The vast majority of advertisers and broadcasters agree to follow ASA rulings, not least because if they are seen to be ignoring the rules designed to protect consumers, it can significantly damage their reputation.
Where needed, we can provide follow-up advice and guidance to help them comply with the rules, but when a party is unwilling or unable to comply, there are numerous sanctions which we can deploy, depending on the circumstances.
Where non-compliant claims appear on a marketer's own website, or in other non-paid-for space under their control, such as their social media accounts, we can:
- Add their name and details of the problem with their advertising to a dedicated section of the ASA website until they comply. We use search engine optimisation to ensure those details appear in search engine results when consumers look up the company’s website;
- Ask Search Engines to remove paid-search ads when those ads contain material – or a link to a page on the marketer’s website that contains material – which breaks the rules;
- Place our own paid-search ads to highlight the advertiser’s name and non-compliance;
- Work with social media companies to have non-compliant content removed from their platforms.
For social media influencers who routinely fail to clearly disclose when they are advertising, we can:
- Add their details to our dedicated non-compliant social media influencer page for up to three months; and,
- Run our own On-Platform Targeted Ads, alerting users when an influencer has repeatedly failed to properly disclose when they are advertising.
Most offline sanctions for non-broadcast advertising are co-ordinated through CAP, whose members are trade associations representing advertisers, agencies and media. CAP can:
- Issue Ad Alerts to its media owner members, advising them to withhold services such as access to advertising space;
- Ask its members to revoke, withdraw or temporarily withhold recognition and trading privileges. For example, the Royal Mail can withdraw its bulk mail discount, which can make running direct marketing campaigns prohibitively expensive;
- Ask its poster industry members to invoke mandatory pre-vetting for advertisers who have persistently or seriously broken the CAP Code on grounds of taste and decency or social responsibility. The pre-vetting can last for two years;
- Ask its members to disqualify, from industry awards, any ads that break the Code, denying advertisers and the agencies that created the ads the opportunity to showcase their work.
Ultimately if advertisers persistently break the rules and don’t work with us, we can and do refer them to other statutory enforcement bodies for the further action, such as Trading Standards. See our Trading Standards enforcement leaflet for examples of the sanctions available to them, as our legal backstop for non-broadcast advertising.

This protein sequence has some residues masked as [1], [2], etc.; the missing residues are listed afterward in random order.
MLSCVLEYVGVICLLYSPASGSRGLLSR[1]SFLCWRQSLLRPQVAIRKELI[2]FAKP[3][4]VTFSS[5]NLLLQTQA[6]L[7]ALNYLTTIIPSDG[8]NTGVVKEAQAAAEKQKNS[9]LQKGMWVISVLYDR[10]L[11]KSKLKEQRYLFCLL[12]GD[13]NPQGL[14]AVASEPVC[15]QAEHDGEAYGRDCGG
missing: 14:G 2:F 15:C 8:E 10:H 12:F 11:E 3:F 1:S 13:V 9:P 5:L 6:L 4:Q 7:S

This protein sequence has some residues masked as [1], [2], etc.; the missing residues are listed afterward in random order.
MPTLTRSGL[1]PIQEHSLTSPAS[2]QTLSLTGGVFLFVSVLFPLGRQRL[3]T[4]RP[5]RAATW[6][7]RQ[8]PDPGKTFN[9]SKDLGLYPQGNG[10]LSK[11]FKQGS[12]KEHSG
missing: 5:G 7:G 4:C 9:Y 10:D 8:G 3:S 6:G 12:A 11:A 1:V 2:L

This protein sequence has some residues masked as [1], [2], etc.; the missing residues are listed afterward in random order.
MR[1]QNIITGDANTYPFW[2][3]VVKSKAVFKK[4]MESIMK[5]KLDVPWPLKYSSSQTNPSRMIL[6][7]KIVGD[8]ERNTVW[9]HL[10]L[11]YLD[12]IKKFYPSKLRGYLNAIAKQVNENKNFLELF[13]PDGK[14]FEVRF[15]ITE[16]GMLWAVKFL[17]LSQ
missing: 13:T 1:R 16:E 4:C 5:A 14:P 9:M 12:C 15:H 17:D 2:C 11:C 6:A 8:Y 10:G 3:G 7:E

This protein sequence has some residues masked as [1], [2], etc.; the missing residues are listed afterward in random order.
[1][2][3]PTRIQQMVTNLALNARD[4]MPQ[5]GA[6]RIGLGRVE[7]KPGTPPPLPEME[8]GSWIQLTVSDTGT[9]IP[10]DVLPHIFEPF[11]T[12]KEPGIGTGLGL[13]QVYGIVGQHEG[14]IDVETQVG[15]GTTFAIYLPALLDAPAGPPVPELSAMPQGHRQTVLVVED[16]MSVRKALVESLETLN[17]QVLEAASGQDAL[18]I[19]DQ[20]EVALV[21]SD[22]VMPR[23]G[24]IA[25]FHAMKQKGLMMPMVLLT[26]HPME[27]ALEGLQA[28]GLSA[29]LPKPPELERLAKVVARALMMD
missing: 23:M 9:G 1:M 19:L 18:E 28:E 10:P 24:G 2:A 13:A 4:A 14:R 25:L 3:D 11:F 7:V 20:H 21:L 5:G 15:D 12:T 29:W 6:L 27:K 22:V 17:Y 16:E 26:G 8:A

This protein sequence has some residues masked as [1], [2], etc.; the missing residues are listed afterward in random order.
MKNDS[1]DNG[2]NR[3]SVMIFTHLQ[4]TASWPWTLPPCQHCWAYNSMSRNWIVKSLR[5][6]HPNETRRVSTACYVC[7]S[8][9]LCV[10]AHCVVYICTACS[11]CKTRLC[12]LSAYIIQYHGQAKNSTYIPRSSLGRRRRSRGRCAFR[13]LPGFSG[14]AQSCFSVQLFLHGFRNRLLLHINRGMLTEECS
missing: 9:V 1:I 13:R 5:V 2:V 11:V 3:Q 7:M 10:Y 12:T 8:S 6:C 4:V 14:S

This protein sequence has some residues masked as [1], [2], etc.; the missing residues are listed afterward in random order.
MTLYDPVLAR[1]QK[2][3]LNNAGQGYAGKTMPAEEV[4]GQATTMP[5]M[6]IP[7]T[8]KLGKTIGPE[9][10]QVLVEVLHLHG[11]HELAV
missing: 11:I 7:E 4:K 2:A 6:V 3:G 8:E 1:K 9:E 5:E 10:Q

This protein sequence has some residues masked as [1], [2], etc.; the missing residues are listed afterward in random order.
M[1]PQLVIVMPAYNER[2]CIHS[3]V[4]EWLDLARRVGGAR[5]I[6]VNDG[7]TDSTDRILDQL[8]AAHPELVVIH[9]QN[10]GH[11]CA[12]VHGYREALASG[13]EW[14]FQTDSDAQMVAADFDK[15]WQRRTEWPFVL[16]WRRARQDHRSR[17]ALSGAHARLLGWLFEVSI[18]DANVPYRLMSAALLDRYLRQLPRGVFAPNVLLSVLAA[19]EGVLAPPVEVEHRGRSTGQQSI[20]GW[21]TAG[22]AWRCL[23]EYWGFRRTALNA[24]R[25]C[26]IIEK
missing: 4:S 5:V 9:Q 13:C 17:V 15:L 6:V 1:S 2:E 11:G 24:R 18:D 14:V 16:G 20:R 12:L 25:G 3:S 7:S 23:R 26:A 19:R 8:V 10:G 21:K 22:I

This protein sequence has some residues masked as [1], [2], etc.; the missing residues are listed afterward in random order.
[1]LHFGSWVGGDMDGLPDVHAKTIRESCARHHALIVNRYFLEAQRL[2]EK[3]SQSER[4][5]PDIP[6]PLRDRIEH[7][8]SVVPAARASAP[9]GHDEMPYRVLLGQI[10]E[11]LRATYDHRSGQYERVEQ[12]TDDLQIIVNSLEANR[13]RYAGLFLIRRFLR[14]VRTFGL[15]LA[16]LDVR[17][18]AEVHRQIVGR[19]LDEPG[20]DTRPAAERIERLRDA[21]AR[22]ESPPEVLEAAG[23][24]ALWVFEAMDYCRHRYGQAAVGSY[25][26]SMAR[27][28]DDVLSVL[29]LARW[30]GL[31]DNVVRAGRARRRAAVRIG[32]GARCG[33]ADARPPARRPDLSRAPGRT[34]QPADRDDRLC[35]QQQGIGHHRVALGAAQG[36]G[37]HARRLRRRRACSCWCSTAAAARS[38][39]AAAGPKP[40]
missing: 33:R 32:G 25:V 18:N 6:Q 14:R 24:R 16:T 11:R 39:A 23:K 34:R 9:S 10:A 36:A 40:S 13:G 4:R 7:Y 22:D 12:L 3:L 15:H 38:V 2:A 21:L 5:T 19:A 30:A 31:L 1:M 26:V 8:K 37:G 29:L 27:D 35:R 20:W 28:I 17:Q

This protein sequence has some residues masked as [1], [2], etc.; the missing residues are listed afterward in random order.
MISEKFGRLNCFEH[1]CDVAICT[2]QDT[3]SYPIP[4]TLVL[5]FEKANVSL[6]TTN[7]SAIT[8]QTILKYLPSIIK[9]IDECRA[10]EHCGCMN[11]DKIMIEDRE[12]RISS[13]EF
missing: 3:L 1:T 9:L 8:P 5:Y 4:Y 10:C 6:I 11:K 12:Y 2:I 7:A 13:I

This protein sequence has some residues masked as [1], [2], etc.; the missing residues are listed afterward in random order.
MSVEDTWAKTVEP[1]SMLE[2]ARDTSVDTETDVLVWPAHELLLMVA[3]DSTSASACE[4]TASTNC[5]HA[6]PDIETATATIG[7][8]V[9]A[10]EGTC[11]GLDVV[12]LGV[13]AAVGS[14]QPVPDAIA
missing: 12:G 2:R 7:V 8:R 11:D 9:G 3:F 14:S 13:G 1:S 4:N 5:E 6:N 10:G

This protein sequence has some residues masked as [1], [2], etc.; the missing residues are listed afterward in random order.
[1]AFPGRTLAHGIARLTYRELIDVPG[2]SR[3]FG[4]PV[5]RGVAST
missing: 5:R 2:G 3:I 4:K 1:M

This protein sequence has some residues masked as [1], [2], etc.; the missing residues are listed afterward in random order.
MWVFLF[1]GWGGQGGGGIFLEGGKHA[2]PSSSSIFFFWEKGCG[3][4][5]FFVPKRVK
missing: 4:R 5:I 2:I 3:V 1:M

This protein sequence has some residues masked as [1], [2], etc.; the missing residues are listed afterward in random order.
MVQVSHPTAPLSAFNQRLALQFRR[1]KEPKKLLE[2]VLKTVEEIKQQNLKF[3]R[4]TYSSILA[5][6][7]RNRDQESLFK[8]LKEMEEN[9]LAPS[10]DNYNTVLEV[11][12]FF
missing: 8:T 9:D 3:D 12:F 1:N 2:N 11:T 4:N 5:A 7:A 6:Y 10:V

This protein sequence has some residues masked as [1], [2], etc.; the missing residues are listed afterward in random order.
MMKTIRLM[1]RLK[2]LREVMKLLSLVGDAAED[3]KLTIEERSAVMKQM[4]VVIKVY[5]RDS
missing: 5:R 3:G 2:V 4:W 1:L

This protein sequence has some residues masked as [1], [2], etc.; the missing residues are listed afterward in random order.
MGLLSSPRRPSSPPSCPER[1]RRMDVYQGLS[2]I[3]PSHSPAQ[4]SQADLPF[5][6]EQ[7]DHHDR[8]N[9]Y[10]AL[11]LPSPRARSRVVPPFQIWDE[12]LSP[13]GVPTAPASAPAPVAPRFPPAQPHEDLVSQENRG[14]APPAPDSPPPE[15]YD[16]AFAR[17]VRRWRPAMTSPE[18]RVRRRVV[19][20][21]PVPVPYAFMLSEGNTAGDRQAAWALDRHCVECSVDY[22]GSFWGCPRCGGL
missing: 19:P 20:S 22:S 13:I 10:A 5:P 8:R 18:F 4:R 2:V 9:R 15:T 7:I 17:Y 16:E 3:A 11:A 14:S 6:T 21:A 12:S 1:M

Such referrals are rarely necessary, as most advertisers prefer to resolve the matter directly with us.
UK broadcasters (licenced by Ofcom) are required to follow ASA rulings and the UK Code of Broadcast Advertising as part of their licence conditions.
For broadcast advertisements, the responsibility to withdraw, change or reschedule a commercial lies with the broadcasters.
Broadcasters are required by a condition of their broadcast licences to enforce ASA rulings. If they persistently run ads that fall foul of the Broadcast Advertising Code, broadcasters risk being referred by the ASA to Ofcom, which can impose fines and even withdraw their licence to broadcast.
The ASA’s designation by Ofcom of regulating Video-on-demand advertising means that failure to stick to the rules in the VOD Appendix may result in the matter being referred to Ofcom with a view to Ofcom considering whether the media service provider has contravened the relevant requirements of the Act.
Since December 2021, we have been designated by Ofcom as the co-regulator for VSP-controlled advertising appearing on UK-regulated VSP services. This means that, in addition to the usual ASA sanctions, failure by a UK-regulated VSP to comply with the rules in the VSP Appendix may result in the matter being referred to Ofcom for consideration under the relevant requirements of the Communications Act 2003. Ofcom’s enforcement powers include the power to issue an enforcement notification setting out the steps required to remedy the breach and/or to impose a financial penalty. Ofcom also has the power to suspend or restrict a service.